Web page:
The patient was asked to wear the appliance sixteen hour a day. It took 6 months to achieve CLI skeletal relationship, the molar relationship was CLIII and the canine relationship was CLI. Since then, the patient was asked to use the appliance at night for another 6 months for retention. At this stage lateral cephalometric image clearly showed mandibular growth. The third phase of the treatment was performed by discontinuing the appliance and continues with fixed appliance. In this phase, we did not use any other Class II correction mechanics such as Class II correcting elastics. Retention was achieved with Hawley appliance for both maxillary and mandibular arch.
Having finished phase III, treatment objectives were met: profile convexity which was the chief complaint of the patient improved clearly. Chin has developed very well enhancing the profile outline. CLIII molar and CLI canine relationship with desirable overjet and overbite were achieved. The skeletal effects and increasing of mandibular length were evident.
In a functional treatment, a symmetrical overjet and possibility of advancing mandible without any interference is a critical issue  . In our case the overjet was 1 mm and the lower incisor-NB was 14 mm which were a limitation for bite jumping. To obtain an adequate overjet maximum retraction of the protruded lower incisors was necessary. We extracted the lower first premolars and retracted them using miniscrews placed between lower second premolar and first molar. The treatment applied included fixed orthodontic appliances for maxillary and mandibular arch after wards treatment with functional appliance was launched.
Treatment with functional appliances has several well-established advantages. In this case functional appliance treatment caused reducing overjet, patient’s profile improvement, chin development and taking care of jaw discrepancies  . The selection of functional appliances is dependent upon several factors which can be categorized into the patient factors, for example, age and compliance, and clinical factors, for example, preference/familiarity and laboratory facilities   . The Rahhal functional appliance was modified from bionator and monoblock by the author 14 years ago  . It offers better skeletal anchorage comparing to bionator, but less acrylic mass comparing to monoblock, better breathing possibility and less lower incisor proclination.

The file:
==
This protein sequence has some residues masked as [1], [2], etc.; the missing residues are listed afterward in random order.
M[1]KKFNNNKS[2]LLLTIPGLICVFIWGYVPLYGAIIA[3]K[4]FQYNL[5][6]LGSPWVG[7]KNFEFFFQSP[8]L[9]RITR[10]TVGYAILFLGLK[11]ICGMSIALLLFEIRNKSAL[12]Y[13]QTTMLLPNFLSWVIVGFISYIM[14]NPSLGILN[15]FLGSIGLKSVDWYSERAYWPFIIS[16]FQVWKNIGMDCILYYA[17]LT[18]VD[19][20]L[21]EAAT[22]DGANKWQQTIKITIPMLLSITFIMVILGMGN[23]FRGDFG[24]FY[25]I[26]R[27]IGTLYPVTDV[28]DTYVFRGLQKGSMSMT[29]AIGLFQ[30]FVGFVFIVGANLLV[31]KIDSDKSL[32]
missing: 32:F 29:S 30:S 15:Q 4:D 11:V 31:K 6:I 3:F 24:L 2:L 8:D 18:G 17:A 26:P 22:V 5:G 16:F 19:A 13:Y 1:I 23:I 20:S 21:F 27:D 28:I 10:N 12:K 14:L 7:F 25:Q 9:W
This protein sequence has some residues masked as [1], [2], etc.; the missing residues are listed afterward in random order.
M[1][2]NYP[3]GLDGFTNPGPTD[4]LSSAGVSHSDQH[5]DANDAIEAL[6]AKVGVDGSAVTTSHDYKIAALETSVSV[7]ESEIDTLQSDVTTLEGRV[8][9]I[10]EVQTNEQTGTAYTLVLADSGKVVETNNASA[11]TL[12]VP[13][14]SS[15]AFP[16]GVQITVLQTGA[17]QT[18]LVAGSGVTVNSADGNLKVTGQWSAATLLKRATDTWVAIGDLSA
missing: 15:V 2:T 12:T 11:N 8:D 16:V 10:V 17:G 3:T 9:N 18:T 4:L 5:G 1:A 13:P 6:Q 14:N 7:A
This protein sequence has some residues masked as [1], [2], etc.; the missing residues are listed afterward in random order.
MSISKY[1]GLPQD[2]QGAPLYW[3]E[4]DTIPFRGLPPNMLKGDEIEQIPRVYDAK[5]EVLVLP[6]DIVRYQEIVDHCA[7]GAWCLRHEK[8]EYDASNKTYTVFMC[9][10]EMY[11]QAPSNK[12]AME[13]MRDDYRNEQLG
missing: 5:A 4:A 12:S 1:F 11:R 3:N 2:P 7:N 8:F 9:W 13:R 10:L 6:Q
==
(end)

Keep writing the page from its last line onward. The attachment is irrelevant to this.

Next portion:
At the end of the treatment, patient’s profile was noticeably improved with favorable treatment effects in cephalo-metric analysis. SNB was increased by 4˚ while ANB had reduced by 4˚, SNA remained the same (Table 1).
After treatment the canines relationship was Angle CLI relationship while the molars were Angle Class III, overjet was normal. Also the chin developed significantly which might be due the reduction in the muscle pressure on it which enhanced the profile significantly. Patient was satisfied with the results with her self-esteem being significantly improved. Retention was maintained with Hawley appliances for maxillary and mandibular arches. Arrangement was then made to visit the patient regularly during the retention phase of treatment (Figure 6). The patient was instructed to wear the retainers for as long as required to ensure stability   .
In skeletal CLII malocclusions, lower incisor protrusion will cause a contraindication for functional treatment. Extraction of the lower premolars and retraction of the lower incisors followed by functional orthopedic treatment is an efficient method to treat these cases instead of waiting for orthognathic surgery. Also functional orthopedic treatment is an efficient way to reduce the muscle pressure on the chin which will change the development characteristics of it and enhance the profile significantly.
Table 1. Cephalometric readings of the patient.
Figure 6. Postretention intraoral & extraoral photographs of the patient.